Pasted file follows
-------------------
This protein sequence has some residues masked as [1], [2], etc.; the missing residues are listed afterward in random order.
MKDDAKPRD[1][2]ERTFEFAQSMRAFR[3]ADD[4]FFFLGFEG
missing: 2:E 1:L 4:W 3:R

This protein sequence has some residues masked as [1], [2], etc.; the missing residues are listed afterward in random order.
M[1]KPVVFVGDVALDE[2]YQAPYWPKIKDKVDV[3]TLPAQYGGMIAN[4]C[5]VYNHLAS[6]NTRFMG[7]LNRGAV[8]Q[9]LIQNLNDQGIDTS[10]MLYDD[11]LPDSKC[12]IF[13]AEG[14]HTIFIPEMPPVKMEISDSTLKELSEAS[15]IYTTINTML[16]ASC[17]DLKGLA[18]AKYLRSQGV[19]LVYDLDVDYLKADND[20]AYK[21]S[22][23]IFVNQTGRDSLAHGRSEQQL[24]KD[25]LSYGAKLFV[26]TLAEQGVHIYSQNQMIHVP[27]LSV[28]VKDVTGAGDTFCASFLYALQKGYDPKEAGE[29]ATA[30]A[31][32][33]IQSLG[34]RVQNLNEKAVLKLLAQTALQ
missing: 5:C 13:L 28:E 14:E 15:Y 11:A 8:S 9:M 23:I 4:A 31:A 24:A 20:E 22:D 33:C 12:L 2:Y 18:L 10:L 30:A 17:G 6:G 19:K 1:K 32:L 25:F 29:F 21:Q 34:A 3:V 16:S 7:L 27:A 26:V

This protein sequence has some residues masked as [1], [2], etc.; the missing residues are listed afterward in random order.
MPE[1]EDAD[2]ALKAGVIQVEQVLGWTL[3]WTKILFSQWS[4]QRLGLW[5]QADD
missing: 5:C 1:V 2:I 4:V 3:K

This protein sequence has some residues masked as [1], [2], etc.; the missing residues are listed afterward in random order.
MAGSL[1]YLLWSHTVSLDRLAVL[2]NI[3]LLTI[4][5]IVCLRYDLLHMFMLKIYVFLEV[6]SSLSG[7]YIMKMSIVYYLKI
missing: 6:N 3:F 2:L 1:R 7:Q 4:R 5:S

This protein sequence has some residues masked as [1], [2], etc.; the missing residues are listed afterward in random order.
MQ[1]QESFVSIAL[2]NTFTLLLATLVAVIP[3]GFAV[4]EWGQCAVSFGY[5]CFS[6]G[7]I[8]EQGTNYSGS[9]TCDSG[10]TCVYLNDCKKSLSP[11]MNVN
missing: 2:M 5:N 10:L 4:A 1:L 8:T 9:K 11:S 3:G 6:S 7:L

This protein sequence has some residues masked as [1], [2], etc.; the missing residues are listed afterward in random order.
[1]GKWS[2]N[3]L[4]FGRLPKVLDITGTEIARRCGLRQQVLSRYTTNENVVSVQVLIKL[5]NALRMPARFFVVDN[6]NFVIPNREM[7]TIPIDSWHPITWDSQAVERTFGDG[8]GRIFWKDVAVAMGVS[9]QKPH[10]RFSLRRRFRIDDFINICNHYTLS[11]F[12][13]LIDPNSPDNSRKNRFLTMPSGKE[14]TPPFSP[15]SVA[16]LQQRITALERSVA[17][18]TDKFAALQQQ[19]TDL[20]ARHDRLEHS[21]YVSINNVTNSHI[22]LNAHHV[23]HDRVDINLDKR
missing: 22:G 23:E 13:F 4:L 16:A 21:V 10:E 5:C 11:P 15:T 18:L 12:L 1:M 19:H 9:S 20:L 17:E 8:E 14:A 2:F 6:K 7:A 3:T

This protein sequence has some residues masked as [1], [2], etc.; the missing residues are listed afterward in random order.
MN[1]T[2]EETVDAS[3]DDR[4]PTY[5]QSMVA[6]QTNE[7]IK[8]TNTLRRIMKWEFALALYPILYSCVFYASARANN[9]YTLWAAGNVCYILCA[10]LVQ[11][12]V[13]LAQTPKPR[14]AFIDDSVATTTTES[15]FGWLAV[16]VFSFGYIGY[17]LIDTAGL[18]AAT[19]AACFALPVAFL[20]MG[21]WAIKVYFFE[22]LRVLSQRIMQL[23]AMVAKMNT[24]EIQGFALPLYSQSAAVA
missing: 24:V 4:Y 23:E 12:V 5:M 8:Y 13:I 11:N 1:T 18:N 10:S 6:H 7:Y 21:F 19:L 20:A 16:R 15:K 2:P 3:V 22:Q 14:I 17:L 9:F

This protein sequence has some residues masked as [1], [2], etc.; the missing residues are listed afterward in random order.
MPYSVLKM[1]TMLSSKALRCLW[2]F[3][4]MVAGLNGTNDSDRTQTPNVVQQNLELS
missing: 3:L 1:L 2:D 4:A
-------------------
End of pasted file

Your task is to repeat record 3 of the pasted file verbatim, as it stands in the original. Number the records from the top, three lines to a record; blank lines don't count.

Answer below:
This protein sequence has some residues masked as [1], [2], etc.; the missing residues are listed afterward in random order.
MPE[1]EDAD[2]ALKAGVIQVEQVLGWTL[3]WTKILFSQWS[4]QRLGLW[5]QADD
missing: 5:C 1:V 2:I 4:V 3:K